Design Challenge - September 2013

Burak Yesildurak - Chickenhead Cab

Burak Yesildurak


My belief is that the tractor cabs of 2033 will be distanced from the vehicle chassis and therefore movable, which would also allow for a new kind of cab suspension system. For this project, I was inspired by an amazing example of natural suspension – a chicken’s neck! Search for ‘chicken head’ on YouTube and you’ll see a demonstration of how, if you grab a chicken and move it to the left, right, up or down, its neck keeps the head straight all the time.

So, in my design, the cab is connected to the robotic-style arm, which functions like the chicken’s neck and provides the cab – the chicken’s head – with a parallel position to the ground, especially on hilly and sloping terrain. The driver is also able to rotate the cab when he needs to mount any attachments to the vehicle.

With its structure manufactured from aluminium alloy to combine strength and lightness, the cab is designed to accommodate two people. The arm lowers the cab to the body, with access being made via the steps on the left-hand side. In my opinion, the comfort of industrial vehicles and sports cars should be the same, so I used the seat of a sports car – designed to provide maximum comfort and support during high-speed manoeuvres – in my design. It therefore provides maximum comfort to the tractor operator on sloping and hilly terrain.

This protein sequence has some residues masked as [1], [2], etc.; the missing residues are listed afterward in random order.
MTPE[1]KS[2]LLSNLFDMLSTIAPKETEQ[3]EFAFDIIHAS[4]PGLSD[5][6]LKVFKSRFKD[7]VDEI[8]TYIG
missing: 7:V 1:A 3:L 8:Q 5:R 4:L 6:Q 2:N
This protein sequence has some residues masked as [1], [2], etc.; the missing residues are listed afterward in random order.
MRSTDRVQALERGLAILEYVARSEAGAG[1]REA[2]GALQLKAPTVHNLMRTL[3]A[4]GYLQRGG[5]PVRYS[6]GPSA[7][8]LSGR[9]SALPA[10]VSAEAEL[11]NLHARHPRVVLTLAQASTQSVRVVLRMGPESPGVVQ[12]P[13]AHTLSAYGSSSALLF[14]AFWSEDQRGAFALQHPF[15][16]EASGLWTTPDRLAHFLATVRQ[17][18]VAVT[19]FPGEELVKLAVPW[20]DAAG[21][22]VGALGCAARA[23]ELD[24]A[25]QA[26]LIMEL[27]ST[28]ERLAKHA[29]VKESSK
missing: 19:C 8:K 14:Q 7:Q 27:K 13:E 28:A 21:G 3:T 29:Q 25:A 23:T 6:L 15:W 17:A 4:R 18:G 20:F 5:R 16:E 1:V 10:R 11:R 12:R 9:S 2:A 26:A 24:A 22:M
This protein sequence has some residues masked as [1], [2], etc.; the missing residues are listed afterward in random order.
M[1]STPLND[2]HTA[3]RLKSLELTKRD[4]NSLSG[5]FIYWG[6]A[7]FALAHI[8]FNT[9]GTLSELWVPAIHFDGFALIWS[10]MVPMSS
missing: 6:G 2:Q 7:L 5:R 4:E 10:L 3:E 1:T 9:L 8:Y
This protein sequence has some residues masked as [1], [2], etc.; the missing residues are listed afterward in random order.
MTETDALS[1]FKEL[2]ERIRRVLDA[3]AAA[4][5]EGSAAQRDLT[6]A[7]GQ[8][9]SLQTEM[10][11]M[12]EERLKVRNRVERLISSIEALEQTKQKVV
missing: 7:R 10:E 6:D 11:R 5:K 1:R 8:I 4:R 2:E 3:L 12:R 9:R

With no seat carcass to add weight, the seat structure is merely a leather covering on a fibre-glass shell. Behind that is an additional seat for the second operator/instructor which has a touchable screen – in the future, touchable and glass screens will thrive as the technology develops.

A touchable glass screen on the steering system provides an effective, simple place from which to administer tractor functions and also eliminates the overcrowding of the buttons. At the same time, the voice-command system will maintain a better and more comfortable control opportunity.

Because tractor drivers use their vehicles for hours on end, the interior design needs to effectively meet their needs. For example, I included a chill cabinet and locker in my concept, enabling them to store food and drinks.

I mostly used a dark grey colour in the interior design because agriculture tends to be dirty work. The orange colours and orange light are used for aesthetic reasons – and to add a touch of dynamism. Furthermore, the interior trims are manufactured from a hard plastic to provide a robust and long-lasting surface. I also incorporated a panoramic glass ceiling to provide maximum visibility.

More images from Burak Yesildurak

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Burak Yesildurak works as an industrial designer at Hattat Tarim Agriculture Corp in Turkey





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